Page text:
The Supreme Convention a chance for us to see the breadth and richness of the Order. This year’s 137th convention was no exception! Over five full days, the DC delegation was able to welcome Knights from around the world…
In an August 1 article, Archbishop Gregory speaks about divisive and disrespectful speech and specifically mentions his meeting with the leadership of the Knights of Columbus within the Jurisdiction and his call to us at our recent installation to be caretakers of unity and fraternity.
Our faith teaches us that respect for people of every race, religion, gender, ethnicity and background are requirements of fundamental human dignity and basic decency. This include newcomers to our country, people who have differing political views and people who may be different from us. Comments which dismiss, demean or demonize any of God’s children are destructive of the common good and a denial of our national pledge of “liberty and justice for all.”
I have recently met with leaders of the Knights of Columbus and many lay ecclesial movements in the Archdiocese. We discussed what we can do together to advance our Gospel mission. I encouraged them and their members to seek to promote respect for all, the common good and humble dialogue in a time of growing and destructive divisions. This request builds on the good work and outstanding service of the Knights and these exemplary lay movements in our family of faith and our Washington community. I asked their help in lifting up and defending the dignity of every person, promoting respect, civility and principled discussion of what unites us and where we may differ. We all need to reject racism, disrespect or brutality in speech and action.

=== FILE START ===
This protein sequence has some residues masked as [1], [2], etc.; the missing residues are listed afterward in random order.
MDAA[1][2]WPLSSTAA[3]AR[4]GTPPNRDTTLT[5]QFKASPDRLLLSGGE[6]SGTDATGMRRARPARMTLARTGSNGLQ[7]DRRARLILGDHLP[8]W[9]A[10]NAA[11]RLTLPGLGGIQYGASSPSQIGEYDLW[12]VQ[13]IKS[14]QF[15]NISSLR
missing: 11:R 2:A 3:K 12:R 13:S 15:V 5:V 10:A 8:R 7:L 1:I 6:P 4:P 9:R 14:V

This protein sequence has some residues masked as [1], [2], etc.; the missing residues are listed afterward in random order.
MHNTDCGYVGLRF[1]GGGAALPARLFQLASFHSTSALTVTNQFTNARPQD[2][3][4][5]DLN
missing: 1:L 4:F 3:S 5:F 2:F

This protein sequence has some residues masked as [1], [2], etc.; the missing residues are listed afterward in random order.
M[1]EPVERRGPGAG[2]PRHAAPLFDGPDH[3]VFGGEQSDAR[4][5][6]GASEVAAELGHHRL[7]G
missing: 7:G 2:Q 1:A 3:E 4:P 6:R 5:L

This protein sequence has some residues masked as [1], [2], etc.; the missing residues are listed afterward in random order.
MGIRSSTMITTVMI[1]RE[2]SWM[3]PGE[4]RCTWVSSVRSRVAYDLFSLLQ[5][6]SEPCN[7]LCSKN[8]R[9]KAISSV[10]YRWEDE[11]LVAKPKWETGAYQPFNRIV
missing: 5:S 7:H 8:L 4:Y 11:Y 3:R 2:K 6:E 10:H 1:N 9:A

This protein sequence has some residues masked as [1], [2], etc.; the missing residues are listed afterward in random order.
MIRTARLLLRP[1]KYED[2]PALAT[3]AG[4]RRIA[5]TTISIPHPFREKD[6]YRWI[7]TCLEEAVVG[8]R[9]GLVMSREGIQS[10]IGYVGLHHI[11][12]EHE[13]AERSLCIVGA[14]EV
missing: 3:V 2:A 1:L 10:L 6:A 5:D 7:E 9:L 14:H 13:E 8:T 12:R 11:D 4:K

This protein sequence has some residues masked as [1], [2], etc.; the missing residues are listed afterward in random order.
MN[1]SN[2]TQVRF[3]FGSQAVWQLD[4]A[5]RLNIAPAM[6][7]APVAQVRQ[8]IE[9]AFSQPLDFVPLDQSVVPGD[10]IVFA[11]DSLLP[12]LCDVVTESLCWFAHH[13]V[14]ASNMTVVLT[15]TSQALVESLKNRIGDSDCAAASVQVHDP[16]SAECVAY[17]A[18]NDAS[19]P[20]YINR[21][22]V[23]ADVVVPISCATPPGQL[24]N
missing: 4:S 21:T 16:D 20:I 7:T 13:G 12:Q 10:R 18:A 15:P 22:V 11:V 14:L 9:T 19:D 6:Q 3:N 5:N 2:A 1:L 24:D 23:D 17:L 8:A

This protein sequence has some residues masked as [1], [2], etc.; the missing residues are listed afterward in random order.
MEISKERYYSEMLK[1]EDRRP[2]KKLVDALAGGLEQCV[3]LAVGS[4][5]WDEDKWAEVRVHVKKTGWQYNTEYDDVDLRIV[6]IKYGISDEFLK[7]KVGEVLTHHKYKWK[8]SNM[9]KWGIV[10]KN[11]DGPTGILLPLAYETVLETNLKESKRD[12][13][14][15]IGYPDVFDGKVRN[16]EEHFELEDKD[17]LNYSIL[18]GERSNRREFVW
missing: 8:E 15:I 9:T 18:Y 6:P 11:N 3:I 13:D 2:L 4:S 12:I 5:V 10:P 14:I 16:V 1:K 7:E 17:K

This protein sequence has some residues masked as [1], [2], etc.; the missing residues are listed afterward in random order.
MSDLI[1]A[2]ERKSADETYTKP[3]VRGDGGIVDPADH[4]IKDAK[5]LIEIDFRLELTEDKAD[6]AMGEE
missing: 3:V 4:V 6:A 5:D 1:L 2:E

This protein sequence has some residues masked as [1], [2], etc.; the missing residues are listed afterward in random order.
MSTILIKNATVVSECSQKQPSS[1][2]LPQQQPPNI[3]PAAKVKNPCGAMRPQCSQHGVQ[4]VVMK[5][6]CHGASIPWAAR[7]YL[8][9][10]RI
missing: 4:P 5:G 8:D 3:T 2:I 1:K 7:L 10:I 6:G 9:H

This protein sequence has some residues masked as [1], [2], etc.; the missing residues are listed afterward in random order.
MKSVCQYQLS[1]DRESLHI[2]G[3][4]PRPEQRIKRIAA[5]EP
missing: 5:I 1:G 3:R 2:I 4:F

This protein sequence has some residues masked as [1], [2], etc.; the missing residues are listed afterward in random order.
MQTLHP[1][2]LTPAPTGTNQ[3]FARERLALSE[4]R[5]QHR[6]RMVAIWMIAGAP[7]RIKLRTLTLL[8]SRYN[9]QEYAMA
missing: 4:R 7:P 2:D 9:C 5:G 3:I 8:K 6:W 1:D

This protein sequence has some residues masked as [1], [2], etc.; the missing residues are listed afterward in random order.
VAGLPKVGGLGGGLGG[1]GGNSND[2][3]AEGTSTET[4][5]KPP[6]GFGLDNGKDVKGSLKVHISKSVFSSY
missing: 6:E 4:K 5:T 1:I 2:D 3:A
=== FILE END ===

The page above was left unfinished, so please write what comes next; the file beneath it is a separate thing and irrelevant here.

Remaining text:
I want to share this appeal with all of the faithful of this local Church and with our neighbors in this community we share. We must all take responsibility to reject language that ridicules, condemns, or vilifies another person because of their race, religion, gender, age, culture or ethnic background. Such discourse has no place on the lips of those who confess Christ or who claim to be civilized members of society. Speech that vilifies or denigrates another is a violation of the humanity of the speaker and those to whom it is directed – and deprives each of us of our God-given dignity. We must reclaim, reshape and refocus the national conversation on how we protect and promote the lives and dignity of all, especially, the least of these” (Matthew 25.)